Christianity,  Politics

Full video of Doug Wilson’s debate with Andrew Sullivan about gay marriage

I wrote two posts about this debate last week (see here and here), but until now the video hasn’t been available. You can see all of it above. If you don’t have time for all two hours, you can watch about four and a half minutes of highlights below. A big thanks and hat tip to for making these available.


  • Elizabeth Anscombe

    I can’t bear it. Sullivan’s affected accent, his manner, his attitude… unbearable. Also, I’m tired of hearing people refer to the Declaration of Independence as if it holds any legal weight whatsoever. It’s an eloquent piece of rhetoric written in the heat of the revolutionary moment. Nothing more. And as a matter of fact, I don’t think that we do have a “right” to the pursuit of happiness. I’m quite glad that’s NOT anywhere in the Constitution itself, or heaven knows how much more havoc the courts could wreak than they already have with the 14th Amendment and such. So there.

  • Suzanne McCarthy

    I can’t help but wonder why Denny allows an Elizabeth Anscombe impersonator ot post wiThounrevealing his/her real name. This is very odd even if tongue in cheek.

  • Suzanne McCarthy

    There is a famous Elizabeth Anscombe who debated C.S Lewis, but she died some time ago. Who is this Elizabeth Anscombe and why does she say she debated Lewis?

    Of course, normally I would just take this as humour, and perhaps it is, but I just wondered.

  • Glenn E. Chatfield

    I was disappointed that Doug Wilson couldn’t have a response to how same-sex fake marriage is currently hurting society. I would have pointed out those who have lost employment for refusing to sanction such perversion, I would point out those who have been sued for refusing to sanctions such perversion, I would point out how many have been forced to take indoctrination classes for refusing to sanction such perversion, I would point out how homosexual indoctrination is being force on our school children, and I would point out how many children are now being forced to live with “parents” of the same sex.

    • buddyglass

      I would have pointed out those who have lost employment for refusing to sanction such perversion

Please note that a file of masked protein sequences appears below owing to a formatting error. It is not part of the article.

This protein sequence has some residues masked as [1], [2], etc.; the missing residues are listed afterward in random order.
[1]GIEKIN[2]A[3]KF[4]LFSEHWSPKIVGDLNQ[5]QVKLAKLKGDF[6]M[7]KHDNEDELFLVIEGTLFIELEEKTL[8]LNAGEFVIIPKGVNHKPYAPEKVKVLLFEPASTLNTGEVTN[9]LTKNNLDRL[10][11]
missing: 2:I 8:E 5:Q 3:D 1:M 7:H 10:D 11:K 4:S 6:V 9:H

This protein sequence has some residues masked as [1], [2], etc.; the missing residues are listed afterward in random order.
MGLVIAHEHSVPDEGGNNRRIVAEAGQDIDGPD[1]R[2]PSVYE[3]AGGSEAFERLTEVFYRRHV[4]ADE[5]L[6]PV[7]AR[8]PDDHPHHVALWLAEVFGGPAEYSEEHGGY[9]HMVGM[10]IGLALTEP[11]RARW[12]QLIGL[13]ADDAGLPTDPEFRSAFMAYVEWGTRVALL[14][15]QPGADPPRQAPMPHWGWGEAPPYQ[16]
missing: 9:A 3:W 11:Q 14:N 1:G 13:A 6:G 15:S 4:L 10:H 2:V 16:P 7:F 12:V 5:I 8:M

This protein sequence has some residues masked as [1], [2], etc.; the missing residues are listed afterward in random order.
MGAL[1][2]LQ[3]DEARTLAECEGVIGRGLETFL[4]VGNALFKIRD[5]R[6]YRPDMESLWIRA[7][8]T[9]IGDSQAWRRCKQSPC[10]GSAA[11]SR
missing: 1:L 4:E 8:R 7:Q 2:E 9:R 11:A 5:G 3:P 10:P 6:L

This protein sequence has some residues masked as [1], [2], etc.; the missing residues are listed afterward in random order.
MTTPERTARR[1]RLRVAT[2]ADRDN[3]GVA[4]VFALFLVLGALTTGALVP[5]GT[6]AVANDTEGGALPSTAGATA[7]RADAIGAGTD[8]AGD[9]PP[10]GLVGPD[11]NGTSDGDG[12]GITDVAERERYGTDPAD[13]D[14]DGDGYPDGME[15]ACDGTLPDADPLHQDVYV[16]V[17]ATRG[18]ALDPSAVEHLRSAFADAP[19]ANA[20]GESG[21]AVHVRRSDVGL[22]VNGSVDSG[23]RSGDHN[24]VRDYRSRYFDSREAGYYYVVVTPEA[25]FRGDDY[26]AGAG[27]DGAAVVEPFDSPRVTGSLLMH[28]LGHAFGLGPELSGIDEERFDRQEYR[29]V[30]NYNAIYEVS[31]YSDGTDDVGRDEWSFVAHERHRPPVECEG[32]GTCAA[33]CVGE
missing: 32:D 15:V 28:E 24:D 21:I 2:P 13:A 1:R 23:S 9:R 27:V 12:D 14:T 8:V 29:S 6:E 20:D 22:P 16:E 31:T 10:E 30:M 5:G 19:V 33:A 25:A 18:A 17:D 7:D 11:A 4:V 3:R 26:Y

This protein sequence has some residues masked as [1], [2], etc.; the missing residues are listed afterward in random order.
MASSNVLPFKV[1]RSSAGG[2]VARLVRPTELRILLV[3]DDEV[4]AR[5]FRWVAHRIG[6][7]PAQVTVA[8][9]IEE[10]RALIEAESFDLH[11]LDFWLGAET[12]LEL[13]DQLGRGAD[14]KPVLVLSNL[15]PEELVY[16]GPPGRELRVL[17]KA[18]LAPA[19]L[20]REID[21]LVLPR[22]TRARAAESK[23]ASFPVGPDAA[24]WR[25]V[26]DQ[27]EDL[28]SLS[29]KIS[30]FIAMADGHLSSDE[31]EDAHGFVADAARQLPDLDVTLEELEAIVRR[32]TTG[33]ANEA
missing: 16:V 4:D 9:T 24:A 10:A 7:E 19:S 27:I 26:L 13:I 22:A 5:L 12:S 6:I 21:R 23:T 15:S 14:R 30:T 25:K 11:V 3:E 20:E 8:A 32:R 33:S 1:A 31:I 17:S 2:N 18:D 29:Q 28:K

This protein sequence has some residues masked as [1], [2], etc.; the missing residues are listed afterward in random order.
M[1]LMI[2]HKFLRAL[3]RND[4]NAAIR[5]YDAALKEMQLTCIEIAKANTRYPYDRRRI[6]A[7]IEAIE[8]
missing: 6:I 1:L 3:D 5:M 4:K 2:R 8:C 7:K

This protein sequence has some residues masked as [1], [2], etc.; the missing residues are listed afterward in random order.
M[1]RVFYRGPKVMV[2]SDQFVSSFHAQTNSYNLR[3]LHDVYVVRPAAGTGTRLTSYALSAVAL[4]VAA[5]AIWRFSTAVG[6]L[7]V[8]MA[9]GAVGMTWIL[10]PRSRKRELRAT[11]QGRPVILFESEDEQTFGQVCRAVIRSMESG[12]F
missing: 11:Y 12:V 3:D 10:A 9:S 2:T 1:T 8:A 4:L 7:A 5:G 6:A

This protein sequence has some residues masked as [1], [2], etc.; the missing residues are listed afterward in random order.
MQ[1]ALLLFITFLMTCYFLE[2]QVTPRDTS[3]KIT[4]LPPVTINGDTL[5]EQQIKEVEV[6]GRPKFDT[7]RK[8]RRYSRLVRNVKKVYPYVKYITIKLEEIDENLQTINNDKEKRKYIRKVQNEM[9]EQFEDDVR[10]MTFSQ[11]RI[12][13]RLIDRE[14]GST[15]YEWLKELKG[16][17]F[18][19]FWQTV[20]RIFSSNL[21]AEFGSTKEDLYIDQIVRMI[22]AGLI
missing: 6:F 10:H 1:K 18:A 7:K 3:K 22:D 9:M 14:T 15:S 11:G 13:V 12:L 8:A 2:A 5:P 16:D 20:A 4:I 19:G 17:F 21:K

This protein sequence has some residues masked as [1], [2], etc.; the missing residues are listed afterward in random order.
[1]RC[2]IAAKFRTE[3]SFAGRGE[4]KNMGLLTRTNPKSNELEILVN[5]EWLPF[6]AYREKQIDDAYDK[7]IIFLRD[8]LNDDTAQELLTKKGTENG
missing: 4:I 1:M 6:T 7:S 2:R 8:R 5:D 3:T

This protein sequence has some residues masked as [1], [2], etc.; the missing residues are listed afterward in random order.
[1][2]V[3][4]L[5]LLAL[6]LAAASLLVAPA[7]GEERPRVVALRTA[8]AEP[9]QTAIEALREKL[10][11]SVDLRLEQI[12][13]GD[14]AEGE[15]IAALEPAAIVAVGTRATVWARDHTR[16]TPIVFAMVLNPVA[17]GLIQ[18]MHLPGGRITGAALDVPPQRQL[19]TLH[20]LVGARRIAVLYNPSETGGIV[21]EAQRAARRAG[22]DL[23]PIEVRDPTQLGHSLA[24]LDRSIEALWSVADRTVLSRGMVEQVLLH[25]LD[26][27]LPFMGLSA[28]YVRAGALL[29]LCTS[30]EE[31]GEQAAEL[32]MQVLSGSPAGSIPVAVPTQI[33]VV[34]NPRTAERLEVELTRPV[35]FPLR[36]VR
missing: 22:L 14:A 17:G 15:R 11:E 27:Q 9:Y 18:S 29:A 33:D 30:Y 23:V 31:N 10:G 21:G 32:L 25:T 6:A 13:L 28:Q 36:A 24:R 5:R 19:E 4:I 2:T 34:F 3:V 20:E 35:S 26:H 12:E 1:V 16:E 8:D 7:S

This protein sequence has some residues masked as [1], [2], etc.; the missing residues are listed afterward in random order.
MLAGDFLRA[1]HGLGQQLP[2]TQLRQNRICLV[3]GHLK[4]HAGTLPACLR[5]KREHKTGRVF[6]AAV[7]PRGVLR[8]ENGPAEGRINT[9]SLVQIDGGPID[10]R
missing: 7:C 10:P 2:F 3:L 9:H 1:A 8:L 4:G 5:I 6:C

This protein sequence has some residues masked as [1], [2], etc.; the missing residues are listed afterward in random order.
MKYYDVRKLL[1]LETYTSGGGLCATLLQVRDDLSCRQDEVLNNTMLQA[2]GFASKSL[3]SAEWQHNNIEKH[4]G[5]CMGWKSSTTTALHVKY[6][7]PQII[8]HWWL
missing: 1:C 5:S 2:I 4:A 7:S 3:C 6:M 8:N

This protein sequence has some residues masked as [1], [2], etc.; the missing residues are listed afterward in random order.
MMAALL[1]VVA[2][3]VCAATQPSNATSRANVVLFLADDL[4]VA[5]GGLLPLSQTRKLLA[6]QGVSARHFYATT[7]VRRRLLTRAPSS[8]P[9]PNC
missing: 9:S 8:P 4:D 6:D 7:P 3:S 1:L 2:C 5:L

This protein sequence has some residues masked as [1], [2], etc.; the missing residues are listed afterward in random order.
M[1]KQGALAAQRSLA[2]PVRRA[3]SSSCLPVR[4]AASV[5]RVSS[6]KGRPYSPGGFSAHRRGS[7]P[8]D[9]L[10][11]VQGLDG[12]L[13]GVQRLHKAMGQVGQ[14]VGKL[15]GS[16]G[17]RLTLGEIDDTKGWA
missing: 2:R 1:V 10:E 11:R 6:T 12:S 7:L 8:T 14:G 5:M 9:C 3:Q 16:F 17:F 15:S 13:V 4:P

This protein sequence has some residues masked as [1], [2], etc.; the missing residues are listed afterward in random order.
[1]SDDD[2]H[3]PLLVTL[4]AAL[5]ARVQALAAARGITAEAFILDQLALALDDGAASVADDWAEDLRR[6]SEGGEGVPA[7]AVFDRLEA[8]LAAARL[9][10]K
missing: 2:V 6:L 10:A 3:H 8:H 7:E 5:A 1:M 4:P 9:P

To which the response would have been: “That’s not an example of someone suffering due to same-sex marriage; it’s an example of someone suffering for his bigoted views concerning same-sex couples.”

      Or an alternate response might have been: “That’s not evidence of someone suffering due to same-sex marriage per se; it’s an example of someone suffering due to overzealous anti-discrimination laws that fail to adequately protect religious objections to same-sex marriage.”

      • Glenn E. Chatfield

        It isn’t bigotry to not want to sanction sinful behavior. It would be bigotry if we didn’t want to tolerate it. I have no problem with tolerating it, but when I’m forced to sanction it then that causes me harm.

        The laws should prevent discrimination against ANY objections – not just religious objections. No one should be forced to give sanction to anyone’s sinful or perverse behavior.

        But the laws which allow same-sex fake marriage are the very laws that cause the harm. So you can’t have one without the other.

        • buddyglass

          So I take it you oppose laws that forbid discrimination on the basis of religion, since such laws prevent Christians from refusing to hire/rent/serve adherents of false, idolatrous faiths?

          I agree with you: you should never be forced to “sanction” sinful behavior. Where we likely disagree is on what constitutes “sanctioning”. Am I sanctioning the practicing homosexual’s lifestyle if I hire him to paint my house? If I sell him a hamburger? If I rent a room to him?

          • Glenn E. Chatfield

            When I am forced to participate in a fake wedding or lose my job or face lawsuit, that is forcing to give sanction. If I am forced to rent to a same-sex couple when I wouldn’t rent to unmarried couples, that is being forced to give sanction. When as an employer I have to give same-sex couples the same benefits as I give real marriages (but don’t give to live-ins), that is being forced to sanction.